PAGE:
Sound in landscape architecture : a soundscape approach to noise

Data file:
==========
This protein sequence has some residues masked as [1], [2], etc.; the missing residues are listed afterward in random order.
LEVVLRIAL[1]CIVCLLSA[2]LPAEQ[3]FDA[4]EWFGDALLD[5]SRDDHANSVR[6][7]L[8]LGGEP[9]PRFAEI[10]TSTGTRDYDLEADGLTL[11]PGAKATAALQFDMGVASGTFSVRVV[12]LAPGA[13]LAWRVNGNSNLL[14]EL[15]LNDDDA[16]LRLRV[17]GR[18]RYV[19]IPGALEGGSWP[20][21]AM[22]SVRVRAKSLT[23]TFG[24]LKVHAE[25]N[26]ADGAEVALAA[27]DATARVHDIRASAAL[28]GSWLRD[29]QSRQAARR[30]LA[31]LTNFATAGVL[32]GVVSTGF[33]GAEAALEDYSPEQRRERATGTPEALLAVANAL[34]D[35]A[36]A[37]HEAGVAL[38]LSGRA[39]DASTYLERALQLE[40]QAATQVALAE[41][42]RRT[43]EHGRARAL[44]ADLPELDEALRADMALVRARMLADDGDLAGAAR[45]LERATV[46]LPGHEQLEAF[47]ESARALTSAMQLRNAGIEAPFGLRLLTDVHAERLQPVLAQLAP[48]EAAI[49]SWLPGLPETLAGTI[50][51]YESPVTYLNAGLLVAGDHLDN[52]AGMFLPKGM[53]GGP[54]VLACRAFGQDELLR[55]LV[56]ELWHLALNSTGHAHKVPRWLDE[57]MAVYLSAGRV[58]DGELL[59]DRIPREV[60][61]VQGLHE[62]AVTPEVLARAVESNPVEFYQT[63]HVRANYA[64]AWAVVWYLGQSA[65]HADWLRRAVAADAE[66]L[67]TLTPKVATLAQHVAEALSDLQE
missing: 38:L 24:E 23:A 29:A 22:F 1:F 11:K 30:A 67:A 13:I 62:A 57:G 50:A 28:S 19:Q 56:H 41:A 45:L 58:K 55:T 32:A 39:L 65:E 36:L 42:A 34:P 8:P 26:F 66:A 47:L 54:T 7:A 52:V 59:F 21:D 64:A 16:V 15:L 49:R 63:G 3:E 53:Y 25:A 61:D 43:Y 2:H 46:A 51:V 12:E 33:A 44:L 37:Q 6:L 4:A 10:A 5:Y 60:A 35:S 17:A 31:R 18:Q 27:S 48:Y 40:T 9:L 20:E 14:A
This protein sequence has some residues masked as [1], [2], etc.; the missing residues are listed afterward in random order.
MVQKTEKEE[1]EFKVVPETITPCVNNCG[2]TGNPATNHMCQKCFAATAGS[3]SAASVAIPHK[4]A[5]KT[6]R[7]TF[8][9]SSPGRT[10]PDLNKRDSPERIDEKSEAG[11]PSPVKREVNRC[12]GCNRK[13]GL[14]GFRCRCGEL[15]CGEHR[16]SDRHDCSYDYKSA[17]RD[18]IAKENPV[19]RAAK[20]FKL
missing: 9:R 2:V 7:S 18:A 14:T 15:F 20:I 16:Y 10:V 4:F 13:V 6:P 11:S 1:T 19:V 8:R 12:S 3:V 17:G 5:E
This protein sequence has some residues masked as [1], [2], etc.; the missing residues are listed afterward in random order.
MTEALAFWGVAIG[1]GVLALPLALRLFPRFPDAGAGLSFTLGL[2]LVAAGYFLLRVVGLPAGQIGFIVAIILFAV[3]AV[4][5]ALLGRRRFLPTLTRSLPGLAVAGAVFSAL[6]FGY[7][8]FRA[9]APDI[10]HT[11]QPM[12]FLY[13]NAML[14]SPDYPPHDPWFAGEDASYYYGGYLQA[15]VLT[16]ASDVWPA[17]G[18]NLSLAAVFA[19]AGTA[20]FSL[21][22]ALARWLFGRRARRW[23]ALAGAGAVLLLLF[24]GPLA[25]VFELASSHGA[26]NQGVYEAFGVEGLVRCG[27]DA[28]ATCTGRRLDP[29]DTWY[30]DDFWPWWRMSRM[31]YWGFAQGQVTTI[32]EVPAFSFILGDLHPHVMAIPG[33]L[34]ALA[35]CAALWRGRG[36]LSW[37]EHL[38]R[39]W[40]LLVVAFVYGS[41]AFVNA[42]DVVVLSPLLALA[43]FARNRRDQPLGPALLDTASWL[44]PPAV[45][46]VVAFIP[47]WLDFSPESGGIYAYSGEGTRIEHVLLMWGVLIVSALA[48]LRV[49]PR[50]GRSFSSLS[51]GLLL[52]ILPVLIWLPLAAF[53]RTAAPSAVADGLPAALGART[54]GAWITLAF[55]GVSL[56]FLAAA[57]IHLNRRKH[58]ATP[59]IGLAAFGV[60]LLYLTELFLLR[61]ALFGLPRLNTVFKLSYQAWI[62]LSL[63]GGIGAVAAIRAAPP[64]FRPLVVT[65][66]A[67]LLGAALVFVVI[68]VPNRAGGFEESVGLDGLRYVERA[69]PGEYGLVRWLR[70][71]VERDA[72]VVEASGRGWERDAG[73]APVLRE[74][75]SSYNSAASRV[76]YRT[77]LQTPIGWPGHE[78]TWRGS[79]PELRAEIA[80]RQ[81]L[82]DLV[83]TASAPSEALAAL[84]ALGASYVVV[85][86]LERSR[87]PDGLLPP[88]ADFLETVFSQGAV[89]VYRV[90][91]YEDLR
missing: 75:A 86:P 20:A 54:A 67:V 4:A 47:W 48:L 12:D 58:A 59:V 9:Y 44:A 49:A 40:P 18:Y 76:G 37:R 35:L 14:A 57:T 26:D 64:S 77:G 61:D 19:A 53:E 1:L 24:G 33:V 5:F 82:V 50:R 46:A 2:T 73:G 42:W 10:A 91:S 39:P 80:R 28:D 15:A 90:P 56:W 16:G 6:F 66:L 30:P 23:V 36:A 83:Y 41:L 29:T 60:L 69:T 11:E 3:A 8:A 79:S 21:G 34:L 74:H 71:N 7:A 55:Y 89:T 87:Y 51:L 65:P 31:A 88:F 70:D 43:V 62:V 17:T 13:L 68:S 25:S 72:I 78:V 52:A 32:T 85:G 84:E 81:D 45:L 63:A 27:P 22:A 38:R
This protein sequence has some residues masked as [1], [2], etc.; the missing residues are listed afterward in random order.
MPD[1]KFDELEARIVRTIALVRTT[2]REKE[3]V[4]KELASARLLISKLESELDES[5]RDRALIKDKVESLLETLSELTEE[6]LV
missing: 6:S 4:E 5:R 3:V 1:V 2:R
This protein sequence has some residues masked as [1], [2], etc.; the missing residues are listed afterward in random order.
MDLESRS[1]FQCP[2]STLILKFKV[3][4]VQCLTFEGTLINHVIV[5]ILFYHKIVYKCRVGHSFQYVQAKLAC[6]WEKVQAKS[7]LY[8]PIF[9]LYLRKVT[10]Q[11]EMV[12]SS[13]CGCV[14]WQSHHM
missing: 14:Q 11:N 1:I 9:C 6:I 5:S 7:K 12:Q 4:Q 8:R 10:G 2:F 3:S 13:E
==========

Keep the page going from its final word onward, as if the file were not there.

Abstract: Landscape planning and design involve decisions that have far-reaching effects, positive and negative, on the soundscape. However, landscape architecture and related disciplines have not fully recognised the possibilities of considering sound issues in design projects. This is problematic, considering that sound influences health and wellbeing and is an important factor in environmental experience. This thesis examines how soundscape thinking can be facilitated in landscape architecture. The work is based on a mixed-method approach and it is practice-orientated in the sense that it studies how landscape architects currently work with sound and how they could work with sound in the future. The soundscape concept is used to emphasise the experiential characteristics of the sonic environment and to discuss the role of sound in landscape architecture, particularly in noise-exposed situations. Applications of soundscape design are raised in several examples, including construction of a design intervention as a reference project involving noise masking. The understandings obtained are used to formulate a set of strategies and tools for the profession as a soundscape approach to noise, in which problems and possibilities are given consideration to ensure a varied and purposeful environment. A model based on three categories is presented to evaluate and facilitate such a comprehensive approach, where each of the three categories (localisation of functions, reduction of unwanted sounds and introduction of wanted sounds) represents a central consideration that can be taken in landscape architecture. An extended version of the comprehensive model is also presented. It comprises a list of 23 ‘soundscape actions’, each of which represents a concrete, general strategy that can be adopted to improve soundscapes, particularly focusing on noise-exposed situations. To increase applicability, the soundscape actions were developed in collaboration with professional landscape architects, Master’s students, acousticians, artists and other experts. The findings are discussed in relation to contemporary challenges in the profession, particularly focusing on the sustainability discourse and covering issues such as green structures, densification and the notion of ‘quiet areas’.
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